The researchers are continuing to investigate the protein complexes involved in promoting HSV gene expression, infection, and reactivation from latency. Identifying these complexes and understanding the mechanisms by which they function can potentially reveal additional targets for the development of new therapeutics.

Explore further: HBV reactivation seen with DAA treatment of chronic hep C

More information: Roberto Alfonso-Dunn et al, Transcriptional Elongation of HSV Immediate Early Genes by the Super Elongation Complex Drives Lytic Infection and Reactivation from Latency, Cell Host & Microbe (2017). DOI: 10.1016/j.chom.2017.03.007

Related Stories

HBV reactivation seen with DAA treatment of chronic hep C

March 13, 2017
(HealthDay)—For patients with chronic hepatitis C (CHC) treated with direct-acting antivirals (DAAs), hepatitis B virus (HBV) reactivation may occur in those with current HBV infection, according to a study published online ...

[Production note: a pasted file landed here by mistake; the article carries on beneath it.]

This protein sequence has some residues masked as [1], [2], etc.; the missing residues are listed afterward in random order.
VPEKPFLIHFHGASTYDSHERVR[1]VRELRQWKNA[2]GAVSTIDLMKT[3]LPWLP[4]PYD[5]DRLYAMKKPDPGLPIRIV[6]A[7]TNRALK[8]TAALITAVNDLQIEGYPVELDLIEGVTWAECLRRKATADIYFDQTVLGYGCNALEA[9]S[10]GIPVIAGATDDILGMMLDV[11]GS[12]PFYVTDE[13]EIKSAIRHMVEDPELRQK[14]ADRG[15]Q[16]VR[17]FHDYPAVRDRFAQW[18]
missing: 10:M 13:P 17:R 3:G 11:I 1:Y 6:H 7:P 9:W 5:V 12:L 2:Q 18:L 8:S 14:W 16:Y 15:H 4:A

Scientists describe new herpes treatment strategy

December 3, 2014
Scientists have developed a novel treatment approach for persistent viral infections such as herpes.

Stress wakes up sleeping herpes viruses – but how?

February 24, 2016
Hiding their DNA genome inside the nuclei of the infected cells, the herpes viruses establish a lifelong infection in humans. Poorly defined stress conditions are known to wake up these parasites from their latent phase and ...

Short-course tocilizumab may up hep B reactivation in RA

February 13, 2017
(HealthDay)—For patients with rheumatoid arthritis (RA), one to three doses of tocilizumab may increase the risk of hepatitis B virus (HBV) reactivation, according to a study published online Feb. 3 in the International ...

Designed drug candidate significantly reduces HIV reactivation rate

July 8, 2015
HIV-infected patients remain on antiretroviral therapy for life because the virus survives over the long-term in infected dormant cells. Interruption of current types of antiretroviral therapy results in a rebound of the ...

Nanoparticle exposure can awaken dormant viruses in the lungs

January 16, 2017